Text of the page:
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Aleister Crowley - The failure

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posted on Oct, 11 2015 @ 04:09 PM
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So lets get down to the basics of Crowley, he learned simultaneous conditioning, thats a modern psychology term. Was he a gifted man, yes, he was a brilliant man. Could he have become something, indeed. But instead he was a failure in every way possible. Everything he learned, was solely about human instintcs. His ambition was driven by his perverted sexual immortality and hate. He wanted to reform something, he wanted freedom from totalitarian. What he forgot is primates are driven by instincts, and humans what they learn in a young age. So when he went on all those pilgrimages, he still was the same person seeking immortality and when that failed. He resorted to recreational drugs, to find an answer. He closed the door, cause of his own ambition, he dove into the darkness without any mentors or guidance. A gifted man, without the right guidance, will only be a gifted man with useless knowledge.

When you learn how to create any universe you want, or even destroy it. You must also learn that your own immortality is forfeited for God and his creation. The knowledge is only for a righteous person.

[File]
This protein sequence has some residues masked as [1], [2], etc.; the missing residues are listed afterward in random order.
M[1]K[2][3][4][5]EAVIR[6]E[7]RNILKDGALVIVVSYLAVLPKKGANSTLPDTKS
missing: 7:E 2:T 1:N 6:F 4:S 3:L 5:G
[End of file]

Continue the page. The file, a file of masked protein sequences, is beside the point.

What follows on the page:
Like Darth Vader


Crowley gained widespread notoriety during his lifetime, being a recreational drug experimenter, bisexual and an individualist social critic. As a result, he was denounced in the popular press as "the wickedest man in the world" and erroneously labelled a Satanist. Crowley has remained a highly influential figure over Western esotericism and the counter-culture, and continues to be considered a prophet in Thelema. In 2002, a BBC poll ranked him as the seventy-third greatest Briton of all time.


Crowley Wikipedia




posted on Oct, 11 2015 @ 04:20 PM
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I admit I have never heard of the man, but after reading the entire wiki I think I would be lucky to take half of the journeys that he did (in more than on life). That's the fascinating part if you ask me.

S&F - I learned something new today 😊

a reply to: Hyperia



posted on Oct, 11 2015 @ 04:34 PM
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a reply to: Hyperia

Well you must be affected so much that you need to post it here. He who strived for immortality is Immortal in his own sense of reading. Blame it to the marines. People have so muchto say, so much to make believe so much to believe. But at the end of the day, its really gonna be dark and each thought they had made one believed that they believed.

What did I just say?



posted on Oct, 11 2015 @ 04:35 PM
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a reply to: Summer7

Nothing you just tried to play smart



posted on Oct, 11 2015 @ 04:43 PM
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a reply to: Hyperia